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Snow Forest Road


The Caretaker (Infidelity #3)
Chapter 1 

“Haley Cove Tavern.” I read the sign above the stone facade multiple times but it meant nothing to me. I waited for a memory to come barreling through my brain, because between the receipt in my pocket and the way my body hummed with anxious energy, this place—this quaint town—should mean something to me. But…nothing. 

“Fuck!” I bashed the heels of my palms against the steering wheel repeatedly before gripping and jerking it in an attempt to rip it from the dashboard. To provide some semblance of control, even if it was only an illusion; even if the only thing I could control was the destruction of something. 


My phone chirped with an incoming text, snapping me out of my daily rage ritual. Rage. I was consumed with it. 


Heaving out a breath, I continued to stare beyond the manic swishing of the windshield wipers doing little to combat the heavy snowfall. I drowned out the sound of the whirring engine, of the heat blasting through the air vents, of the oxygen pumping at a fast clip in and out of my lungs. It all faded away as I concentrated on remembering—to no avail. 

The phone rang this time, and I screamed until my voice gave out, until a couple stumbling arm-in-arm to their Uber were startled out of their drunken stupors. I hadn’t realized I’d begun thrashing in my seat, or that the truck now rocked with my movements. This had been my last hope, and it was slipping away from me.


I yanked my hat off, my shaggy hair falling to my shoulders as I dragged aching hands down my overgrown beard. I was a wreck, and I didn’t care. I’d lost my wife, the only person who my love still burned bright for, and no matter how hard I tried, I couldn’t get my life back on track. I was beginning to not care, beginning to entertain no longer being here, no longer existing, and that scared me the most.  


Sometimes I wished I didn’t remember Stacey so vividly, if only so I could have a moment of peace from the pain of missing her. Not even in my sleep did I get a break. Her love haunted me there too. In some ways I was grateful for the unending dream. It conjured up this overwhelming feeling of love that saw me gasping awake in a cold sweat, and helped to keep that love front and center during the long months of rehabilitation and grief. 


The scene never changed. She and I passionately entangled, our bodies writhing on top of an unkempt bed, the love making untamed, almost violent, sweat licking down her spine as I wrapped her long hair around my fist.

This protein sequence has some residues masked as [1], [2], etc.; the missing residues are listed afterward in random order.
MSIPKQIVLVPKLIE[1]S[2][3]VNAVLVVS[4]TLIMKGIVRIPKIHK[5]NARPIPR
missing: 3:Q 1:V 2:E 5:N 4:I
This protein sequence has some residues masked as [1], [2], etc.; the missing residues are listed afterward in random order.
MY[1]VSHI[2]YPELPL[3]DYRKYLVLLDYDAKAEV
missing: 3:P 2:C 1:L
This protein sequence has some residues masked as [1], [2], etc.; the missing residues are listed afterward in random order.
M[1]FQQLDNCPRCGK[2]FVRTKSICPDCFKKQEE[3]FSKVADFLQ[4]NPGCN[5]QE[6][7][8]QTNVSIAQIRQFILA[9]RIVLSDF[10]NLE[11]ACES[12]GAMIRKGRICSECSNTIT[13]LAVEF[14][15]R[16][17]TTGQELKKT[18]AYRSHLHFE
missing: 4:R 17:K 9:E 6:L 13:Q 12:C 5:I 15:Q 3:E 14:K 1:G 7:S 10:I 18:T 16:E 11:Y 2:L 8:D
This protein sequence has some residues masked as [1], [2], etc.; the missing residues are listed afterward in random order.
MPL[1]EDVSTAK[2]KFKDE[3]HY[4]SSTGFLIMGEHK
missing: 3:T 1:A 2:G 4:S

I could never quite make out her face, but the wild emotion that filled my heart and soul during those sleeping hours made one thing pretty clear: I would forever love my wife, with all of me. So I clung to that one dream with every useless scrap of my life.  


Another chirp, and I knew without looking that it was Leland doing his weekly check-in. If I didn’t reply, he’d keep trying to reach me. He used to be my best friend. Insisted he still was. Claimed we’d reconnected after having grown apart nearly a decade prior when I left Seattle for New York. The reconnecting years were gone for me, though. Lost amongst the two most recent years of memories that the accident had wiped away from me. Our history was incomplete on my end, which left me less enthusiastic about him than he was about me since the accident. 


Not even Stacey had escaped what I couldn’t recall from that time period. Those years were completely gone. Not a hint of them remained. 

I desperately wanted that time back, wanted every moment I’d spent loving her during those years back. It was what brought me to Haley Cove, and I refused to believe I’d driven hours to the tip of New York state for nothing. 


Cutting the heat off, I pressed my sweaty forehead to the steering wheel and focused on my breathing, like my therapist said I should whenever I sensed a panic attack on the horizon. It was the only good tip she’d given me before I fired her. None of them knew how to help me. Not her, and not the others before her.


Only once I’d calmed, could I check my text messages. 


Leland: Are you okay?
Leland: Hello?
Leland: Dammit, Noon. Just let me know you’re okay. 

Me: I’m fine. Stop treating me like a fucking child. 

I hit send, and his response came in immediately, as if he’d been watching the screen for my reply. 


Leland: I’m sorry. Just worried about you.